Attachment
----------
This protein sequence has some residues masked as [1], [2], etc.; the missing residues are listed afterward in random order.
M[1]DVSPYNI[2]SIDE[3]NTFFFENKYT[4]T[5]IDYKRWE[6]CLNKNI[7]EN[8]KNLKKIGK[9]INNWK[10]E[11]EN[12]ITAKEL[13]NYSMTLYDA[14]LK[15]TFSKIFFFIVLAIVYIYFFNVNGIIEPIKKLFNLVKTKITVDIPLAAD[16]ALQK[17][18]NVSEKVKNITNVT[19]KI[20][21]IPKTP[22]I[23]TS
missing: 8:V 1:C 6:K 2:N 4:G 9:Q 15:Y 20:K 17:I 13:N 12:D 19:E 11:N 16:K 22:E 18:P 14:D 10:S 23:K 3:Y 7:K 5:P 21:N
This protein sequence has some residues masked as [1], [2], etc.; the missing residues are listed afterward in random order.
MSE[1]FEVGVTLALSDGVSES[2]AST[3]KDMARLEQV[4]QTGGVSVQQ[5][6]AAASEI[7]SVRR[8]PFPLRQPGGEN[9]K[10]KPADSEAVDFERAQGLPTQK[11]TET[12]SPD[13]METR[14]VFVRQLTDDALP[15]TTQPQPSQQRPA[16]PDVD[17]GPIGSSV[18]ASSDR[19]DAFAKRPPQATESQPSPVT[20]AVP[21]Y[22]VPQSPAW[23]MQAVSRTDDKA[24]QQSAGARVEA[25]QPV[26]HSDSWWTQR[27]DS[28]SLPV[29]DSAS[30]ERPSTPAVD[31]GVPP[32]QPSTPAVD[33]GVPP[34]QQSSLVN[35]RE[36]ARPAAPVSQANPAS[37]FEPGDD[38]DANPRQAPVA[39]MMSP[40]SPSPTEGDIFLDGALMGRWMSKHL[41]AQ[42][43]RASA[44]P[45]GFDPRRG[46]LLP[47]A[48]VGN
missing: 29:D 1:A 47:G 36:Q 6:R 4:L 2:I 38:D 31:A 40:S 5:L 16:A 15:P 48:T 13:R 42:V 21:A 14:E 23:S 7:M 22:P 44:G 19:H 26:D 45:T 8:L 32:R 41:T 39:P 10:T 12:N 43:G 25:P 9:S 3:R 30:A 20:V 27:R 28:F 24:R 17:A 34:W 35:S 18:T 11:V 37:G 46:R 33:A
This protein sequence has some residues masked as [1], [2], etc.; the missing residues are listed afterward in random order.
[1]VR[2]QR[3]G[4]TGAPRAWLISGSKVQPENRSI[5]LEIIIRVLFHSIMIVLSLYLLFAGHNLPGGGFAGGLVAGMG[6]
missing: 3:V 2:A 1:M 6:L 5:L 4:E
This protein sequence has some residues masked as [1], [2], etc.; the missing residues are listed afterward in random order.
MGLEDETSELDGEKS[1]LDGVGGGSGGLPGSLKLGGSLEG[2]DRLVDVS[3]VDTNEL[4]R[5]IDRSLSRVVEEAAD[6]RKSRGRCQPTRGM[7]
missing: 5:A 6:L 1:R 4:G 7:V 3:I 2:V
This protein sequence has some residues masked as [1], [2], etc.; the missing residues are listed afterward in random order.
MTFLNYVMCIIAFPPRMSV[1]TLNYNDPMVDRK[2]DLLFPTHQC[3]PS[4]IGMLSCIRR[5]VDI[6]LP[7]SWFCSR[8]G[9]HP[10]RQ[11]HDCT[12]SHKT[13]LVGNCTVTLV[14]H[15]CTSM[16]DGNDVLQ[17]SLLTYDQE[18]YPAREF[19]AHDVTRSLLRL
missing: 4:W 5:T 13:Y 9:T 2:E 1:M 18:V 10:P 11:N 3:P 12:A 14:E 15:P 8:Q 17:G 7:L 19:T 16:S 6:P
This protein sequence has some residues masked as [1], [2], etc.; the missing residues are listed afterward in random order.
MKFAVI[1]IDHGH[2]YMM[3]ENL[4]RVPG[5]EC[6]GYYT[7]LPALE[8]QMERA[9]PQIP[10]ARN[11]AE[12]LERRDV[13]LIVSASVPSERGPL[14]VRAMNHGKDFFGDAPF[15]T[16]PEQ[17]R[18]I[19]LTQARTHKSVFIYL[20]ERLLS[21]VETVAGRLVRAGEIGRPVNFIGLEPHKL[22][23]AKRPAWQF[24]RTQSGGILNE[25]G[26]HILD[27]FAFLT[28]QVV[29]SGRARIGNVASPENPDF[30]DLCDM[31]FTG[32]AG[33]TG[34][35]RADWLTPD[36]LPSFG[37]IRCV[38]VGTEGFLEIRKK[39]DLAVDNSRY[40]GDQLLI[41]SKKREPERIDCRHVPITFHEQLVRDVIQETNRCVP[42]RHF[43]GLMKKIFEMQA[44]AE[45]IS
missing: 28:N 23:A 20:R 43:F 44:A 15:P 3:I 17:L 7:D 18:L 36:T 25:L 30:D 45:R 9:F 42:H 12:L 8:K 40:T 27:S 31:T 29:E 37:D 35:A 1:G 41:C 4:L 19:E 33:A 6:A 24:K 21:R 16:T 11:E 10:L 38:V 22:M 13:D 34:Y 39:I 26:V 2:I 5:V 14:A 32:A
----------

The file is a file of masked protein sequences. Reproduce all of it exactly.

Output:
This protein sequence has some residues masked as [1], [2], etc.; the missing residues are listed afterward in random order.
M[1]DVSPYNI[2]SIDE[3]NTFFFENKYT[4]T[5]IDYKRWE[6]CLNKNI[7]EN[8]KNLKKIGK[9]INNWK[10]E[11]EN[12]ITAKEL[13]NYSMTLYDA[14]LK[15]TFSKIFFFIVLAIVYIYFFNVNGIIEPIKKLFNLVKTKITVDIPLAAD[16]ALQK[17][18]NVSEKVKNITNVT[19]KI[20][21]IPKTP[22]I[23]TS
missing: 8:V 1:C 6:K 2:N 4:G 9:Q 15:Y 20:K 17:I 13:N 12:D 19:E 11:N 16:K 22:E 18:P 14:D 10:S 23:K 3:Y 7:K 5:P 21:N
This protein sequence has some residues masked as [1], [2], etc.; the missing residues are listed afterward in random order.
MSE[1]FEVGVTLALSDGVSES[2]AST[3]KDMARLEQV[4]QTGGVSVQQ[5][6]AAASEI[7]SVRR[8]PFPLRQPGGEN[9]K[10]KPADSEAVDFERAQGLPTQK[11]TET[12]SPD[13]METR[14]VFVRQLTDDALP[15]TTQPQPSQQRPA[16]PDVD[17]GPIGSSV[18]ASSDR[19]DAFAKRPPQATESQPSPVT[20]AVP[21]Y[22]VPQSPAW[23]MQAVSRTDDKA[24]QQSAGARVEA[25]QPV[26]HSDSWWTQR[27]DS[28]SLPV[29]DSAS[30]ERPSTPAVD[31]GVPP[32]QPSTPAVD[33]GVPP[34]QQSSLVN[35]RE[36]ARPAAPVSQANPAS[37]FEPGDD[38]DANPRQAPVA[39]MMSP[40]SPSPTEGDIFLDGALMGRWMSKHL[41]AQ[42][43]RASA[44]P[45]GFDPRRG[46]LLP[47]A[48]VGN
missing: 29:D 1:A 47:G 36:Q 6:R 4:L 2:I 38:D 31:A 40:S 5:L 16:A 15:P 48:T 13:R 42:V 21:A 14:E 23:S 7:M 22:P 44:G 19:H 26:D 45:T 8:L 32:R 41:T 39:P 10:T 12:N 43:G 25:P 9:S 3:R 30:A 20:V 27:R 28:F 24:R 17:A 34:W 35:S 18:T 11:V 37:G 46:R 33:A
This protein sequence has some residues masked as [1], [2], etc.; the missing residues are listed afterward in random order.
[1]VR[2]QR[3]G[4]TGAPRAWLISGSKVQPENRSI[5]LEIIIRVLFHSIMIVLSLYLLFAGHNLPGGGFAGGLVAGMG[6]
missing: 3:V 2:A 1:M 6:L 5:L 4:E
This protein sequence has some residues masked as [1], [2], etc.; the missing residues are listed afterward in random order.
MGLEDETSELDGEKS[1]LDGVGGGSGGLPGSLKLGGSLEG[2]DRLVDVS[3]VDTNEL[4]R[5]IDRSLSRVVEEAAD[6]RKSRGRCQPTRGM[7]
missing: 5:A 6:L 1:R 4:G 7:V 3:I 2:V
This protein sequence has some residues masked as [1], [2], etc.; the missing residues are listed afterward in random order.
MTFLNYVMCIIAFPPRMSV[1]TLNYNDPMVDRK[2]DLLFPTHQC[3]PS[4]IGMLSCIRR[5]VDI[6]LP[7]SWFCSR[8]G[9]HP[10]RQ[11]HDCT[12]SHKT[13]LVGNCTVTLV[14]H[15]CTSM[16]DGNDVLQ[17]SLLTYDQE[18]YPAREF[19]AHDVTRSLLRL
missing: 4:W 5:T 13:Y 9:T 2:E 1:M 18:V 10:P 11:N 3:P 12:A 14:E 15:P 8:Q 17:G 7:L 19:T 16:S 6:P
This protein sequence has some residues masked as [1], [2], etc.; the missing residues are listed afterward in random order.
MKFAVI[1]IDHGH[2]YMM[3]ENL[4]RVPG[5]EC[6]GYYT[7]LPALE[8]QMERA[9]PQIP[10]ARN[11]AE[12]LERRDV[13]LIVSASVPSERGPL[14]VRAMNHGKDFFGDAPF[15]T[16]PEQ[17]R[18]I[19]LTQARTHKSVFIYL[20]ERLLS[21]VETVAGRLVRAGEIGRPVNFIGLEPHKL[22][23]AKRPAWQF[24]RTQSGGILNE[25]G[26]HILD[27]FAFLT[28]QVV[29]SGRARIGNVASPENPDF[30]DLCDM[31]FTG[32]AG[33]TG[34][35]RADWLTPD[36]LPSFG[37]IRCV[38]VGTEGFLEIRKK[39]DLAVDNSRY[40]GDQLLI[41]SKKREPERIDCRHVPITFHEQLVRDVIQETNRCVP[42]RHF[43]GLMKKIFEMQA[44]AE[45]IS
missing: 28:N 23:A 20:R 43:F 44:A 15:P 3:I 17:L 7:D 18:L 36:T 25:L 30:D 45:R 9:F 42:H 12:L 8:K 40:T 27:S 31:T 29:E 37:D 35:A 1:G 41:C 4:L 19:E 33:A 6:A 24:K 21:R 16:T 11:E 10:L 38:V 22:M 13:D 34:Y 39:I 26:V 2:I 5:V 14:A 32:A